Battles will be fierce for playing time,
roster positions as St. Louis unveils deep roster
By LOUIE KORAC
HAZELWOOD, Mo. -- B.J. Crombeen knows the drill. He understands the situation.
The Blues will enter the 2011-12 season with as deep a roster as they've had in quite a few seasons, which makes for some interesting camp battles when practice begins on Sept. 16.
Crombeen, beginning his fourth season with the Blues after signing a two-year, $2 million contract, understands that competition will be fierce, playing time is at stake and there's always someone out there that will be nipping at his blades trying to take away his job.
"It's always that way," Crombeen said. "There's always somebody that wants your job and you always want someone else's job. It's kind of that way for professional sports.
"I think everyone has a competitive nature. You always want to do better, you always want more. I think that's good to have on a team when you have guys pushing you and on your back biting on your heels to take your job. It pushes you to be better."
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B.J. Crombeen begins his fourth season with the Blues.
While Blues general manager Doug Armstrong said the top slots probably won't be at stake, the playing time that goes with it won't be guaranteed.
Armstrong, who orchestrated the deals that solidified the roster said, "Davis is going to have some different options that he's going to use there. I don't think we're going to be any different than any other team. Players that deserve to be here are going to be here.
"There's a lot of guys that are going to be here. We know it and they know it. One of the things I'm excited about is that maybe in the past, players have gotten ice time by default. I don't think that's going to be there right now. I think the default is gone now. They're going to have to earn that ice time. ... If we're talking about wanting to be a competitive team, we have to make hard decisions on players. If they're not pulling their weight and they have to go to the minors on a one-way deal, so be it. If we have to make space by making trades, so be it. You have to manage your assets and you have to manage expectations. But ultimately, if a player shows he should be here on a regular basis because of his play in training camp or his play in the minors, we'll make space for him because we're in the winning business."
Right now, Crombeen is penciled in among the top 12 forwards on the team, likely teamed up with Scott Nichol and Vladimir Sobotka on the team's fourth line. But make no mistake: each player will be geared to make the best impression possible.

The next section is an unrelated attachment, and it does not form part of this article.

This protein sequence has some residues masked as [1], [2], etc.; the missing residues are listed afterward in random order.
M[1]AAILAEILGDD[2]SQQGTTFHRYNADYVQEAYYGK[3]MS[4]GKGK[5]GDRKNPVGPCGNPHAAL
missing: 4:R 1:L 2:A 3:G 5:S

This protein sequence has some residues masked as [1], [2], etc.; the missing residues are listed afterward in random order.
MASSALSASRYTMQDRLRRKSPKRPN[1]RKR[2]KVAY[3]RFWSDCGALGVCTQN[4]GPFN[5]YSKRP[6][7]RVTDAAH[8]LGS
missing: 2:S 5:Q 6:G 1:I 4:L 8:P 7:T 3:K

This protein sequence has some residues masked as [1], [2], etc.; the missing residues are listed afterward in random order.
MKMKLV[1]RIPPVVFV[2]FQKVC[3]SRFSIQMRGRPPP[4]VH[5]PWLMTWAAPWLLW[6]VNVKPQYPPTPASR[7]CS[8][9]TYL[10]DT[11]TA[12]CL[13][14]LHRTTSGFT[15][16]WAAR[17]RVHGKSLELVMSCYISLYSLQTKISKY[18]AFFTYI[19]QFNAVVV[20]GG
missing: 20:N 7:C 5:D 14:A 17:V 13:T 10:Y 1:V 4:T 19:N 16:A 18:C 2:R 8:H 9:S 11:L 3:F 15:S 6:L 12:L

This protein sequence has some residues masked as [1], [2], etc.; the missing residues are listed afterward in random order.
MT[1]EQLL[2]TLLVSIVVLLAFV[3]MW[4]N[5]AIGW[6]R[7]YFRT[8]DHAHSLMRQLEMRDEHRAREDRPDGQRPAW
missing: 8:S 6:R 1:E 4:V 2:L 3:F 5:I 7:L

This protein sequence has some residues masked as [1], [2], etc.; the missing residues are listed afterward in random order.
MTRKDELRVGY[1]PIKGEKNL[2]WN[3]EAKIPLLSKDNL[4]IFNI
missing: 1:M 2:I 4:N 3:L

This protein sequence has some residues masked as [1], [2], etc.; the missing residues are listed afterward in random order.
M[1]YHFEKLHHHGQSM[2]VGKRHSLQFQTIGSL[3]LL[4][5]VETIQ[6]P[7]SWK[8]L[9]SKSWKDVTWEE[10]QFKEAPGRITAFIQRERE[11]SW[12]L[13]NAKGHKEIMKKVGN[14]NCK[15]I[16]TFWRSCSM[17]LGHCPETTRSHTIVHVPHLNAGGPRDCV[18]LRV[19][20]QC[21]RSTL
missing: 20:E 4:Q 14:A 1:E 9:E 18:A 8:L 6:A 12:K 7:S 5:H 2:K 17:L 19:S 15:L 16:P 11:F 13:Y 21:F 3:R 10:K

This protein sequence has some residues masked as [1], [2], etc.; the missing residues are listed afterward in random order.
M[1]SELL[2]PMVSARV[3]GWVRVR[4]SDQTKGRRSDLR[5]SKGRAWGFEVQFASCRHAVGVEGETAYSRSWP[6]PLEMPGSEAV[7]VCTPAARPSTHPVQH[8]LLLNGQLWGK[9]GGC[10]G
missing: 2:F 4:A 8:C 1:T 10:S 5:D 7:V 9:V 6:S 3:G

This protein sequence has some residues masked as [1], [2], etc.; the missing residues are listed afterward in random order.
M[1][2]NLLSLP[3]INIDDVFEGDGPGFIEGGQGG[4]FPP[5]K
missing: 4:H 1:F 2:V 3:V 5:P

"Everyone's looking forward to a healthy competition. It never hurts the team," Crombeen said. "As you've seen, you get injuries and things happen. To have the depth that we have right now, I think everyone's pretty excited about it and looking forward to getting going for the year."
Especially the likes of Ryan Reaves, Chris Porter, Stefan Della Rovere, Evgeni Grachev, who was acquired in a draft-day trade with the New York Rangers and even Jonathan Cheechoo, a former 50-goal scorer with the San Jose Sharks who the Blues signed to a one-year, two-way deal over the summer in hopes of rejuvenating his career. These guys would surely like to stay in St. Louis instead of making the trek north to Peoria and playing in the AHL.
"It's a statement that these guys want to come in and make," said Blues coach Davis Payne, who will have plenty of camp decisions to make before the Blues open the season Oct. 8 against Nashville. "We may have guys slotted here, we may have this opinion and impression where they fit in. They've got to come in and change our minds.
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Evgeni Grachev is a player who gets a close look in camp.
"They've got to come in -- whether it's a Cheechoo or Grachev -- and say, 'I belong back or in this league on a permanent basis.' Whether it's a guy like (Matt) D'Agostini, who had a solid year but saying, 'Hey, this is where I fit. I am a top six guy going forward. End of story.' Whether it's a (Stefan) Della Rovere coming in and saying, 'You may think one thing but I'm going to play to the point where you can't ignore me.' The statements they've got to make and how that changes the mix every single day ... a guy has a great performance and all of the sudden, you start leaning on him and say, 'This guy's really shifting the whole dynamic of what he had pictured here.' That's their job. That's what training camp's for."
And the mentality of the Blues' players these days is not only expecting to making the playoffs but expecting to win the top prize: the Stanley Cup.
"You never want to say 'I hope,'" Crombeen said. "Every player comes and they expect to win every night. You look at our team, and there's no spot there where you can say, 'Oh, you don't have this, or you don't have that.' You look at our roster and we have it and we expect to win every night. Everyone's expecting to make the playoffs and go deep in the playoffs. You come into the year expecting to win the Stanley Cup.
"... We do have one of the younger teams, so to get some older guys that have won some Cups and have that experience, it's only going to help your team."